The Opera - Reconstruction and Death

When the Staatsoper den Linden was severely damaged by British bombs in April 1941, Hitler urgently ordered its reconstruction, as it was one of his favourite buildings from his fanatical devotion to Opera and Richard Wagner’s works.

[December 1942: Nazi-parade of a guard of honour at Unter den Linden on the occasion of the anniversary of the Tripartite Pact (the military agreement signed by Germany, Italy and Japan signed in 1940). We can see Japanese ambassador Hiroshi Oshima -third from right saluting the guards. The reconstructed Staatsoper den Linden is seen behind the troops.]

[Photo: ullstein bild/Getty images.]

The theatre would be restored under the direction of Erich Meffert, the Ministerial Councilor from Finance, with the estructure been hardly modified externally and a new broad monumental staircase inside. According to the architects, the goal was the redesign - in addition to the elimination of functional defects, but tight timeframes and the delivery difficulties for building materials in war time however, forced for most rooms a comparatively simple equipment. In addition to the actual construction site, dozens of plasterers and painters in studios were soon busy working on the elaborate interior design. Everyone was under great pressure, because of the 200th anniversary of the inauguration of the Opera in December 1942 the reconstruction should be completed. Finally, on scheduled time, the Staatsoper reopened with the staging of Wagner’s “Die Meistersinger von Nürnberg” under the musical direction of Wilhelm Furtwängler.

[This is a view of the reconstructed foyer floor of the Opera in 1942.]

[Photo: BerlinStateOpera.].

[Three 1942-era postcards showing the reconstructed and new design of the Staatsoper.]

[Photo: Meffert, E. Leipzig, Max Beck Verlag. 1944.]

[Photo: Meffert, E. Leipzig, Max Beck Verlag. 1944.]

[Photo: Meffert, E. Leipzig, Max Beck Verlag. 1944.]

[”200 Jahre - Staats Oper Berlin -Im Bild”, a book printed in 1942 to commemorate the 200th birthday of the Staatsoper. Today it’s easy to find and acquire relics of this type in different auction houses and antique stores like eBay.]

[Source: Ebay]

After that, normal life returned to the Opera, with the usual programming of operas and concerts and its constant use by the Nazi leaders. The Staatsoper was still a reference between European culture, despite the prohibition of Jewish authors and their exile from Germany.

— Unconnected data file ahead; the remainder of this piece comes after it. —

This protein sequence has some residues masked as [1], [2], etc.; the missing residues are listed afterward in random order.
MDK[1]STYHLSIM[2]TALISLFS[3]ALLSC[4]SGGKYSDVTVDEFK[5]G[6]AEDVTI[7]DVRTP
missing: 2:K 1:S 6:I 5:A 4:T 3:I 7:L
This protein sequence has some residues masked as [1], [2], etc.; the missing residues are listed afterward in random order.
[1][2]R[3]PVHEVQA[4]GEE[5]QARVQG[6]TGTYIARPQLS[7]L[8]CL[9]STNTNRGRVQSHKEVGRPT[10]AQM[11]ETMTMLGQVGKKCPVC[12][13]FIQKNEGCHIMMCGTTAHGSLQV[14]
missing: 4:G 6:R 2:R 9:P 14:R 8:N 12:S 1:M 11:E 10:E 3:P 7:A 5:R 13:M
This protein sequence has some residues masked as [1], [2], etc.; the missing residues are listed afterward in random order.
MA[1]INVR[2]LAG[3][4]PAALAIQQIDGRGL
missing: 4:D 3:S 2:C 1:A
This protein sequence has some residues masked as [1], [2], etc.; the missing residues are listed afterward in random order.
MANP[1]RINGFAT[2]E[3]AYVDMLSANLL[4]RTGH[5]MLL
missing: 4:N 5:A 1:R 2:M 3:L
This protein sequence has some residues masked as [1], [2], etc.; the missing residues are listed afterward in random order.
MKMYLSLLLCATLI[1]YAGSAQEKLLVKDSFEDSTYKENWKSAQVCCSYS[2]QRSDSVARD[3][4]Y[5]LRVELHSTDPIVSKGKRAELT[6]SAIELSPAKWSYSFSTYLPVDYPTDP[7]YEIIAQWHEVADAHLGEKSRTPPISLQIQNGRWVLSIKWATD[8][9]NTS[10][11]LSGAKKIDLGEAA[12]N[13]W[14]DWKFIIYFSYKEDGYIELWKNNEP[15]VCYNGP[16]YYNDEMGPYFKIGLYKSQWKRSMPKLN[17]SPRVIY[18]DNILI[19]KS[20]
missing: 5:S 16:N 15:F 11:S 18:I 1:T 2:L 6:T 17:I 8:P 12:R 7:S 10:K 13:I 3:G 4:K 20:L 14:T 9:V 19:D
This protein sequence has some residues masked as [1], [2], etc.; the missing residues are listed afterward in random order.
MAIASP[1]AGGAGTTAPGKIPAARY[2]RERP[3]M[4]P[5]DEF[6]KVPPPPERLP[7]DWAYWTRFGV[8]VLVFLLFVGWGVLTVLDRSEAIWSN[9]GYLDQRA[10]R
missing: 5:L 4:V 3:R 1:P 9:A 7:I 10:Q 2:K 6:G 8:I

[This picture, published in September 1942 by ‘Das Reich’, shows the opera ‘Salome’ written by Richard Strauss, with Austrian soprano Maria Cebotari as Salome and Julius Pölzer as ‘Tetrarch’ being played at the Berlin Staatsoper.]

[Photo by Charlotte Williot / Getty images.]

But war reached the Opera again. The Staatsoper was slightly damaged in the second half of 1943, during the British Bomber Command attacks made in late summer and fall of that year in which the adjacent St Hedwig cathedral at Bebelplatz was severely damaged too. With American bombs falling on Unter den Linden and Staatsbibliothek in May 1944, Dr Goebbels, as Gauleiter of Berlin, closed down the Opera again in August in the name of the Totaler Krieg (“Total War”) policy. Last performance was on August 31, with ‘Le nozze di Figaro’, directed by Johannes Schüler. The Staatskapelle continued performing symphonic and opera concerts. On November 24, 1944, an attack by several British RAF Mosquito bombers hit the facade of the State Opera (57 Mosquitoes took off with orders to bomb Berlin that night, they bomb on dead reckoning due to bad weather), the cloakroom and the cash desk have been destroyed and the entrance hall damaged.

The rebuilt Opera house had just 26 months when the building was finally destroyed on February 3, 1945 hit again by bombs during the massive daylight raid made by US Eighth Air Force. That Saturday the government district of Berlin was pounded and smashed to rubble by American bombs dropped by 937 four-engined bombers which unloaded 2,500 tons of bombs. The Americans lost 23 bombers.